I was more than a little surprised to read in the Explorer that, despite the vast majority of comments (80 percent) opposing the Department of Environmental Conservation’s expansion of hunting and trapping in its Bobcat “Management” Plan (because, God forbid, they simply couldn’t manage without us) the agency went ahead and did what it wanted to do anyway. Is there a better definition of futility?
What value is public input if an agency is going to do what it wanted to do anyway? While resource management isn’t always done best by public referenda, we should pay attention to what the public wants in order to guide resource management in practice. Ignoring a public that says, “We want more bobcats, not fewer, and we want them alive, not dead,” will in the long run degrade the trust that the public puts in the agency and makes future decisions, even unrelated ones, that much harder to gain public traction.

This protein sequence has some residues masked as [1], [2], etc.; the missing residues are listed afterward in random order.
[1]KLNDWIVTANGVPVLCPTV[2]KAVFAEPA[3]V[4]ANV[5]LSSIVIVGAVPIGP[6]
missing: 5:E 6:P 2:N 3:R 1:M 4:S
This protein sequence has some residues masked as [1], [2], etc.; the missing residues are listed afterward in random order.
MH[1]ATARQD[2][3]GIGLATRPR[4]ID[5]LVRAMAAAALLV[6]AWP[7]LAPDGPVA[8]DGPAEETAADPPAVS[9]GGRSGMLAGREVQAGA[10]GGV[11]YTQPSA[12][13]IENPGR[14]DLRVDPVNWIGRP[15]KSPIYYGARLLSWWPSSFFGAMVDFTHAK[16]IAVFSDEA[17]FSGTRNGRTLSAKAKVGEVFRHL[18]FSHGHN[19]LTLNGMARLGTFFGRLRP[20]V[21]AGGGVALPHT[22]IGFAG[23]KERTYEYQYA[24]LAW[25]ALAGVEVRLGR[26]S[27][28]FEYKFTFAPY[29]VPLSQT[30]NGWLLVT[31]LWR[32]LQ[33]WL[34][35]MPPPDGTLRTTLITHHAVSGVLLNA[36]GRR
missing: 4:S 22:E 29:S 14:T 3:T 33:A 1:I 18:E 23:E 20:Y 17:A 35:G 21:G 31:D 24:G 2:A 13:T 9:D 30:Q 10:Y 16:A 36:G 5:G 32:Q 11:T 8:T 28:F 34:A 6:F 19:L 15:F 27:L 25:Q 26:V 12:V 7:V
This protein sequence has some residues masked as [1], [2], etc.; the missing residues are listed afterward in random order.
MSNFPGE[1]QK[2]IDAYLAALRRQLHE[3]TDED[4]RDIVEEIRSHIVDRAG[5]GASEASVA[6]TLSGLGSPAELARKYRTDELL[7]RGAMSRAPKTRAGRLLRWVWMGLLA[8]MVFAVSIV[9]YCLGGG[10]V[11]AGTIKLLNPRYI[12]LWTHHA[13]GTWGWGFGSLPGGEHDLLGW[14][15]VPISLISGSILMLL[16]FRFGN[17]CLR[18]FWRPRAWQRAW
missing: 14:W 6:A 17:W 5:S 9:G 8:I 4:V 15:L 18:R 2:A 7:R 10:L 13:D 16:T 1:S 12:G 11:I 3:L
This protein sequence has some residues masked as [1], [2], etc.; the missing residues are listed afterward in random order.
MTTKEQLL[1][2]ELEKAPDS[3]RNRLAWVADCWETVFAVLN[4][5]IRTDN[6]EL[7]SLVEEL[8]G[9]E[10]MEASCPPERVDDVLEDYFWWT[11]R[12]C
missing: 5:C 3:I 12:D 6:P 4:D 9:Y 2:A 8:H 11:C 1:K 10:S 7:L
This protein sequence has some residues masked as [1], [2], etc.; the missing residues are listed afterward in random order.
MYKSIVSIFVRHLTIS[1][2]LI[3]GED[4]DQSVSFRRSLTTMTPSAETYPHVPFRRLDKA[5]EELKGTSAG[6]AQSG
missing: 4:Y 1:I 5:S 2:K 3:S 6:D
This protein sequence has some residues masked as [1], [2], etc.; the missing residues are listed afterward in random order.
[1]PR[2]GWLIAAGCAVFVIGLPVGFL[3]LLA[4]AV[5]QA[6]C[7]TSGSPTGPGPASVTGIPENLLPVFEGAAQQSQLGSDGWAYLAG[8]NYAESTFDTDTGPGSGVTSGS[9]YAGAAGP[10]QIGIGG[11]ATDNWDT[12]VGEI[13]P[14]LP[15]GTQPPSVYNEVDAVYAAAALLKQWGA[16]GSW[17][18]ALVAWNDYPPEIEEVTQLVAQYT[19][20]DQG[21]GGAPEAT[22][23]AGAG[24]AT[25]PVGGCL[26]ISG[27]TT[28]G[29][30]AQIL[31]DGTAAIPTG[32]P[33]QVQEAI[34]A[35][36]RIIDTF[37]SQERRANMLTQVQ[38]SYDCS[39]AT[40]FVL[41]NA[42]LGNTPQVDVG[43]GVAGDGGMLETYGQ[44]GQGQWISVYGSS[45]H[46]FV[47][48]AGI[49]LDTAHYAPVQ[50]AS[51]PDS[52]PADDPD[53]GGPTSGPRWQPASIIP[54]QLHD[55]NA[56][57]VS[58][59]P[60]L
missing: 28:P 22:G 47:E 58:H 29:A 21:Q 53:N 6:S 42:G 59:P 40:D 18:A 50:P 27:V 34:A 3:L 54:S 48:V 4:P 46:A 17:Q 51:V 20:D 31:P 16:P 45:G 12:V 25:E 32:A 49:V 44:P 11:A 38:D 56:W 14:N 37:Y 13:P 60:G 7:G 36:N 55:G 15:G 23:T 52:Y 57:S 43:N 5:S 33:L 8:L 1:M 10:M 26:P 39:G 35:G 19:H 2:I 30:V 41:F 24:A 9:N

DEC would do well to pay a lot more attention to the constituency that values wildlife for its living presence, not its value-subtracted transformation to a taxidermical specimen or a fashion statement.
James E. Close, Mechanicville
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